Ray, Goodman & Brown

Ray, Goodman & Brown is an American R&B vocal group. The group originated as The Moments, who formed in the mid-1960s and whose greatest successes came in the 1970s with hits including "Love on a Two-Way Street", "Sexy Mama" and "Look at Me (I'm in Love)". In 1979, for contractual reasons they changed their name to Ray, Goodman & Brown and had further hits, including "Special Lady". A lineup of the Moments (featuring original member Mark Greene) also tours currently.

Ray, Goodman & Brown
Background information
Also known asThe Moments
OriginWashington, D.C., U.S.
GenresR&B, soul
Years active1965–1978 (The Moments)
1978–present (Ray, Goodman & Brown)
LabelsStang, Polydor, EMI
MembersKevin 'Ray' Owens
Billy Brown
Larry Winfree
Past membersHarry Ray (deceased)
Mark Greene
Eric Olfus, Sr. (deceased)
Richard Gross
Harold "Eban" Brown
John Morgan (deceased)
Johnny Moore (deceased)
Al Goodman (deceased)
Solomon Cunningham
Huitt Cunningham
Lorin Brown.

The original Moments

The original members of the Moments were Mark Greene, Eric Olfus Sr., Richard Gross (often incorrectly listed as "Richard Horsley") and John Morgan. The Moments formed in Washington, D.C. during the mid-1960s. In 1965, at Washington D.C.'s Howard University, the Mizell Brothers and Freddie Perren (along with schoolmate Toby Jackson) founded Hog Records and signed the harmony group as the Moments. The Moments recorded "Baby I Want You" and "Pray For Me" for Hog.[1] The lineup consisted of Olfus, Gross and Morgan.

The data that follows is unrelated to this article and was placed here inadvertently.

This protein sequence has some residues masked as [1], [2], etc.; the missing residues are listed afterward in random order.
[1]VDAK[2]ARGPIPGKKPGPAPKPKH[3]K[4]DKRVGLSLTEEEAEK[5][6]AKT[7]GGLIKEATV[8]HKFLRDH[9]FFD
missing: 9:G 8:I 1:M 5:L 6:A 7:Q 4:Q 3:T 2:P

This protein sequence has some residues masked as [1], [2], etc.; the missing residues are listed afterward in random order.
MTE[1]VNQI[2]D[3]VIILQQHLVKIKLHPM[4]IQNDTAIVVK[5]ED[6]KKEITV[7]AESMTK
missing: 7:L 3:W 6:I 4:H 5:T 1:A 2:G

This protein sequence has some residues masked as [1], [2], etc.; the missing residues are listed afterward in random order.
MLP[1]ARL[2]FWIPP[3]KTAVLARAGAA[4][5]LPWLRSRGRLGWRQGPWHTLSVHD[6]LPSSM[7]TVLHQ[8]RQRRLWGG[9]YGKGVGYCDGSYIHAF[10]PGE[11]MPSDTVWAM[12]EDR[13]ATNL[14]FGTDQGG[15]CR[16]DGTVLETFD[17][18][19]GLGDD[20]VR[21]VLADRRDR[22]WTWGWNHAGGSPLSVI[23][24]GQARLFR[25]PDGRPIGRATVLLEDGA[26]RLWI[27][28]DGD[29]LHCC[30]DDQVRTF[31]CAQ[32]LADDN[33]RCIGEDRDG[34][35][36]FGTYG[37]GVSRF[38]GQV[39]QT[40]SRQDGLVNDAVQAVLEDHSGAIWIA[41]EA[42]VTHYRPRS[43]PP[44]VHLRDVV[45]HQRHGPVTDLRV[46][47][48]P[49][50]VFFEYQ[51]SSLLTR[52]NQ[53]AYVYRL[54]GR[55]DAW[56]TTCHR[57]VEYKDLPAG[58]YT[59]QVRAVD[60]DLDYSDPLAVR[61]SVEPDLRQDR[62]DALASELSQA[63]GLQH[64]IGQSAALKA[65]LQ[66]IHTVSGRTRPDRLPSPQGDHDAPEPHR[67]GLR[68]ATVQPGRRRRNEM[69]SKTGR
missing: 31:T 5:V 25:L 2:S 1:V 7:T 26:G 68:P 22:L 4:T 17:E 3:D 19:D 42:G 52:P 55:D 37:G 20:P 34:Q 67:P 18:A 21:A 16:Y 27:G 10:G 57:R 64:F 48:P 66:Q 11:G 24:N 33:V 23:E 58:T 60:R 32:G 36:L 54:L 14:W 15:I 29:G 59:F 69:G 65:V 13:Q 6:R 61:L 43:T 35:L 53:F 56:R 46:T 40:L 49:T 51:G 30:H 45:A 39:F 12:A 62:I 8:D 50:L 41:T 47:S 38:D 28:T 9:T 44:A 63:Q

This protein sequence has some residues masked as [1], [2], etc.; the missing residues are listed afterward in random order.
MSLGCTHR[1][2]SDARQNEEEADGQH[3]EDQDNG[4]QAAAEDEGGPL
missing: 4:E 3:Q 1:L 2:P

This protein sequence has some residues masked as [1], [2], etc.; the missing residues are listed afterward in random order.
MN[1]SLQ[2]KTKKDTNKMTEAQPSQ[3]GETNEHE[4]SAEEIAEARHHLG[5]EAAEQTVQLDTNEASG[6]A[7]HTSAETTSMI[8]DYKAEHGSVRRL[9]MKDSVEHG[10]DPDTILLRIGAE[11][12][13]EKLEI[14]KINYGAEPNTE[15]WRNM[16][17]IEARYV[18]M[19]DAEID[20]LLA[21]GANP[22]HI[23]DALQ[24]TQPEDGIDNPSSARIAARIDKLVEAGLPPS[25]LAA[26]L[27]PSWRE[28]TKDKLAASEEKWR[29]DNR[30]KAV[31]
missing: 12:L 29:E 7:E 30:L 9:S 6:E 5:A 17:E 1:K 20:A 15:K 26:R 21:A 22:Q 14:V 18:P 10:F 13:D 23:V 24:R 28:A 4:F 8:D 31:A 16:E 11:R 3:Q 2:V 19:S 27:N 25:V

Mark Greene

Mark Greene joined after the single's release. The group then signed with the newly established Stang Records label, set up by Sylvia Robinson at All Platinum Studios in Englewood, New Jersey with her husband Joe. The group had its first hit almost immediately late in 1968 with "Not On The Outside", which reached #13 on the R&B chart and #57 on the Billboard Hot 100 (with Greene on lead vocal). Robinson then hired a management firm headed by radio stars Frankie Crocker, Herb Hamlett and Eddie O'Jay. The trio began promoting the Moments and booking them for live events in major cities. When Hamlett moved to WCMF in Rochester, New York, he booked the Moments exclusively.

Their first Stang album release pictured William "Billy" Brown, Al Goodman and Morgan on the cover, although various members' voices appeared on different tracks recorded between 1968 and 1969. There also appear to be female voices; although never confirmed, it is believed that Sylvia Robinson (herself a professional singer) supplied some of those parts, along with Stang artist Lezli Valentine and studio vocalist Rhetta Young. When members left (or were replaced) it was less costly to re-cut only the lead vocal (which, in the case of the Moments' earliest studio productions, makes it difficult to determine who is backing the lead voice). Before three of the original members of the Moments left All Platinum, they recorded their breakthrough song "Love On A Two Way Street" (which reached #1 on the R&B chart and #3 on the pop chart in the spring of 1970). It sold over one million copies, and was awarded a gold disc by the RIAA.[2] All Platinum also released a single recorded by Mark Greene entitled "My Confession of Love", with the flip side "I'm So Lost", on the Stang label. The B-side track appeared on the first Moments album (with Billy Brown's replacement lead vocal) in 1969, and was released as a single later that year with moderate chart success. The group also released "My Confession of Love" under the name "Black Satin", with Crocker speaking the lyrics.

Brown, Goodman and Morgan